A case study in invasive tree pests and diseases highlights the socially constructed nature of expert risk assessment

Caterpillars of the Oak
Processionary Moth (OPM)
are a pest which can be
a hazard to the health
of oak trees, people and
animals. © Forestry Commission

A paper co-authored by CCRI’s Julie Urquhart has just been published in Environmental Science and Policy.

The paper is entitled ‘Expert risk perceptions and the social amplification of risk: A case study in invasive tree pests and diseases’.

The Social Amplification of Risk Framework (SARF) is often used as a conceptual tool for studying diverse risk perceptions associated with environmental hazards. While widely applied, it has been criticised for implying that it is possible to define a benchmark ‘real’ risk that is determined by experts and around which public risk perceptions can subsequently become amplified. It has been argued that this objectification of risk is particularly problematic when there are high levels of scientific uncertainty and a lack of expert consensus about the nature of a risk and its impacts. In order to explore this further, this paper examines how ‘experts’ – defined in this case as scientists, policy makers, outbreak managers and key stakeholders – construct and assemble their understanding of the risks associated with two invasive tree pest and disease outbreaks in the UK, ash dieback and oak processionary moth.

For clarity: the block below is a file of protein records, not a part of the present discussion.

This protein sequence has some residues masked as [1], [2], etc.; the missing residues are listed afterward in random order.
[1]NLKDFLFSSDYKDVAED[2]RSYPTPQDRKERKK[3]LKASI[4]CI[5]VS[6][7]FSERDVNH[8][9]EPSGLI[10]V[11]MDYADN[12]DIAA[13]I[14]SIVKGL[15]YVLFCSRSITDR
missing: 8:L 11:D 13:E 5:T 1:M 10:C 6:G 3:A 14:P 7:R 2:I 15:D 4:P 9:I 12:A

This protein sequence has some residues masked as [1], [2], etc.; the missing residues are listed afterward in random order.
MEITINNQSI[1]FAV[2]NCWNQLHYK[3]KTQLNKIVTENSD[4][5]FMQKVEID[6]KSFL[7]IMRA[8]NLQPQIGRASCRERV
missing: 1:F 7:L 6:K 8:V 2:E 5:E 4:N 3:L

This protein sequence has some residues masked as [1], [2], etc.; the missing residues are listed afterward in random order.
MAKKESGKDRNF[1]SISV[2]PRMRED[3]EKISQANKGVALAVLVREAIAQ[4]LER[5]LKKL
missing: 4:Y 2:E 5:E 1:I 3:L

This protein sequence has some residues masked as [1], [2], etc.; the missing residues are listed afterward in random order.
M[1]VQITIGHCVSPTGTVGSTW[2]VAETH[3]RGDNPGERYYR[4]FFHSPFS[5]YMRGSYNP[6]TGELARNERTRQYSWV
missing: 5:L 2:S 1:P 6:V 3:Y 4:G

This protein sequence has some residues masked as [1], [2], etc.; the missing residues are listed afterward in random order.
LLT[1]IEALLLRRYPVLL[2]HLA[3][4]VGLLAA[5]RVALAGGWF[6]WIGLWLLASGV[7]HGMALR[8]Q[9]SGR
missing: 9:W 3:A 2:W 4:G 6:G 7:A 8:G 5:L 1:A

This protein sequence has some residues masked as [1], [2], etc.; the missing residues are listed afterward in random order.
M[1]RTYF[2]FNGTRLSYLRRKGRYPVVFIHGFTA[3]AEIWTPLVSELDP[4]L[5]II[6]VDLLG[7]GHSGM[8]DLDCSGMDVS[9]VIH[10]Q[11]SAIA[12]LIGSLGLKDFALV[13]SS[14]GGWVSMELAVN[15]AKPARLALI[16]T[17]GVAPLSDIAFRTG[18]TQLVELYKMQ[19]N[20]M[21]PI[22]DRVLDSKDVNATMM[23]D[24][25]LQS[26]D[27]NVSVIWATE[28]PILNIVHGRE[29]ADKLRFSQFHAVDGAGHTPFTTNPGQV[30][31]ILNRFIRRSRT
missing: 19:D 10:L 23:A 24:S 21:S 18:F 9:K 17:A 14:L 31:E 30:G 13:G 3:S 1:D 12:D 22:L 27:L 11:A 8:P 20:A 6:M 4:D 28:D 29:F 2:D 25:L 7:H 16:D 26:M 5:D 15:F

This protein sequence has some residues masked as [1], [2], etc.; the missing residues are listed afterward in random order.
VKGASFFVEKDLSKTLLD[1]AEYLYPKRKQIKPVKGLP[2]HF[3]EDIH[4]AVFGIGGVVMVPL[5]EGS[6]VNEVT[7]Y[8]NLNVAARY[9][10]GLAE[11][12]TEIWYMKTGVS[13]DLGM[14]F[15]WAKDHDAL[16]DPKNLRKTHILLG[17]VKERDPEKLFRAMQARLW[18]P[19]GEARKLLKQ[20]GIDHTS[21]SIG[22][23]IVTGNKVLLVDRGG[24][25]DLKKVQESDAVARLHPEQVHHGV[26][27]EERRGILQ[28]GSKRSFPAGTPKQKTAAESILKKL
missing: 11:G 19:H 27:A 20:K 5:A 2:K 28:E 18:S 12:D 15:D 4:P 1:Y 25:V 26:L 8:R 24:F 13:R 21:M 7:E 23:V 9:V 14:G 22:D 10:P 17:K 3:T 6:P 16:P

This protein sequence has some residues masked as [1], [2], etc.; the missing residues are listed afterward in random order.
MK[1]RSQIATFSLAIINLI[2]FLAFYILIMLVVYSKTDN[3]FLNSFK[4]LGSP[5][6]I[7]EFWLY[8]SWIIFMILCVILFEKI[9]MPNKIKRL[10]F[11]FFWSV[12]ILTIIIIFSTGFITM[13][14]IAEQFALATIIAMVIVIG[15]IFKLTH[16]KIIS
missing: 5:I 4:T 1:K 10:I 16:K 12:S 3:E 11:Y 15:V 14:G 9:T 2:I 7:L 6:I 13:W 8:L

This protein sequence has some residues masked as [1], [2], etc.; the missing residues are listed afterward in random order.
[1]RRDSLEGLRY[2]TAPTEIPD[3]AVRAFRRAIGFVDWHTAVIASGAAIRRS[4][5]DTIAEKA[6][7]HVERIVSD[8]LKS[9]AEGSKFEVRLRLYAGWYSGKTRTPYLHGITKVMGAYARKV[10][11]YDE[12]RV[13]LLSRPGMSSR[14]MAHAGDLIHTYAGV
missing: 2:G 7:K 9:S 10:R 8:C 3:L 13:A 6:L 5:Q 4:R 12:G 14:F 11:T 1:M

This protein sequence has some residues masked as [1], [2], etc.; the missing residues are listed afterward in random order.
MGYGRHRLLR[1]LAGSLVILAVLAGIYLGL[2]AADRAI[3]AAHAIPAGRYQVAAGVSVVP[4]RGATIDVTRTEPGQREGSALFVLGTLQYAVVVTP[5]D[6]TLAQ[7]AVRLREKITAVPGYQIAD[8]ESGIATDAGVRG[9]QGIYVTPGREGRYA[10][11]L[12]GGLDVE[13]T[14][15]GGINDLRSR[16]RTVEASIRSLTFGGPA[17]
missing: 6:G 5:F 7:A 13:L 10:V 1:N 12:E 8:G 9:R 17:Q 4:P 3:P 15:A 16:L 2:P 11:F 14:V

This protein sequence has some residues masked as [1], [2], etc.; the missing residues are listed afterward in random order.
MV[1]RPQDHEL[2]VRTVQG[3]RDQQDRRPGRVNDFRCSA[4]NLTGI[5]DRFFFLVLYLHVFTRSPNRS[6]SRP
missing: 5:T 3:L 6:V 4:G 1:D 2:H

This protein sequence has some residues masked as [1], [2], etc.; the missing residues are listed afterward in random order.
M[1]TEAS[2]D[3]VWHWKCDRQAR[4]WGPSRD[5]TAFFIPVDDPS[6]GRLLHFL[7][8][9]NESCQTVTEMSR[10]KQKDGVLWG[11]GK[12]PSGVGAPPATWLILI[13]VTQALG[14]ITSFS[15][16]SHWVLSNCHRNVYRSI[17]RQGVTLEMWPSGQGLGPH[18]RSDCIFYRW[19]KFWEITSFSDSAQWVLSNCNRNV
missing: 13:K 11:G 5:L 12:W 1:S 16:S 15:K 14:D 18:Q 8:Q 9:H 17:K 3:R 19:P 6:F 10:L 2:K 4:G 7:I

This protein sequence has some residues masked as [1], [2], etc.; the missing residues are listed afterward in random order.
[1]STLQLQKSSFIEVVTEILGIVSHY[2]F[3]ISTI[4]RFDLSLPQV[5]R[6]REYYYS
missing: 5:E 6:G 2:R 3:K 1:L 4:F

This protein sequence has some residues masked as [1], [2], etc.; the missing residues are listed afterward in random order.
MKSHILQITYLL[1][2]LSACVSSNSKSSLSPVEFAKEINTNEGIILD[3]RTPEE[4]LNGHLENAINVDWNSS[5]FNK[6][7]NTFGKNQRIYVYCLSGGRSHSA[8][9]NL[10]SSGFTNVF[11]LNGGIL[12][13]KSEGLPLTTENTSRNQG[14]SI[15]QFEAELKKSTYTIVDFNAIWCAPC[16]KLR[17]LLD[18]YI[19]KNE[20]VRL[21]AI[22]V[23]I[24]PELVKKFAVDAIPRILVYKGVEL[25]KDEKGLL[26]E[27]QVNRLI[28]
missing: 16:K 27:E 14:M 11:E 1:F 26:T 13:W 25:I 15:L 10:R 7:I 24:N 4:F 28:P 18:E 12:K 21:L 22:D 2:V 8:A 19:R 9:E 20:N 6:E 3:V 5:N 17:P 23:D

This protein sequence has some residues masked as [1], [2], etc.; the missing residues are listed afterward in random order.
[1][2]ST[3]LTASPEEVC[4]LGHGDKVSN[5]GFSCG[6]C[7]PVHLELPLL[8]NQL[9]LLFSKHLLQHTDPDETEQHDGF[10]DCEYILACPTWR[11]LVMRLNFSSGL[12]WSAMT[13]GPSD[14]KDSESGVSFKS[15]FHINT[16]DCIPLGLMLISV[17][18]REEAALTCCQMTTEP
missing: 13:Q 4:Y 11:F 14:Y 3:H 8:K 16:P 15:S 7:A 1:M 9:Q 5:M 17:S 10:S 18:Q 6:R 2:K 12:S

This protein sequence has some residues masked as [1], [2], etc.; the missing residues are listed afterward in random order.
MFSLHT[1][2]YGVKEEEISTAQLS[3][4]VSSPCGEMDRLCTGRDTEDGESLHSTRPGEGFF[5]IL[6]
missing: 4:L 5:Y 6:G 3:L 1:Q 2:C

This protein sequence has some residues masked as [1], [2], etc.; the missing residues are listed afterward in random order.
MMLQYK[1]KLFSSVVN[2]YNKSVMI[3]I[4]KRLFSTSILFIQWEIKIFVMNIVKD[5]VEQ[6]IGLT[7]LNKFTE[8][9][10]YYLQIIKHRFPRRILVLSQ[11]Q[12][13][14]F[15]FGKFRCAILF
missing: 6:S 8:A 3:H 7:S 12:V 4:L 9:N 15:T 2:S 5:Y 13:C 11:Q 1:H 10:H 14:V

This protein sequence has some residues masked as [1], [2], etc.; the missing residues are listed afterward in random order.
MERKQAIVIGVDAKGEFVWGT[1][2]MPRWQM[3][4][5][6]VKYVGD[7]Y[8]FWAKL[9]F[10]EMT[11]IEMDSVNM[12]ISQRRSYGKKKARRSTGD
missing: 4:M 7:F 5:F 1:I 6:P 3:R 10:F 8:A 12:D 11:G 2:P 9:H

The paper can be accessed online.

The full reference of the paper is as follows:

Urquhart, J., Potter, C., Barnett, J., Fellenor, J., Mumford, J. and Quine, C.P. (2017) Expert risk perceptions and the social amplification of risk: a case study in invasive tree pests and diseasesEnvironmental Science and Policy. 77C pp. 172-178. DOI: 10.1016/j.envsci.2017.08.020

Ash dieback is a serious disease of ash trees, caused by a fungus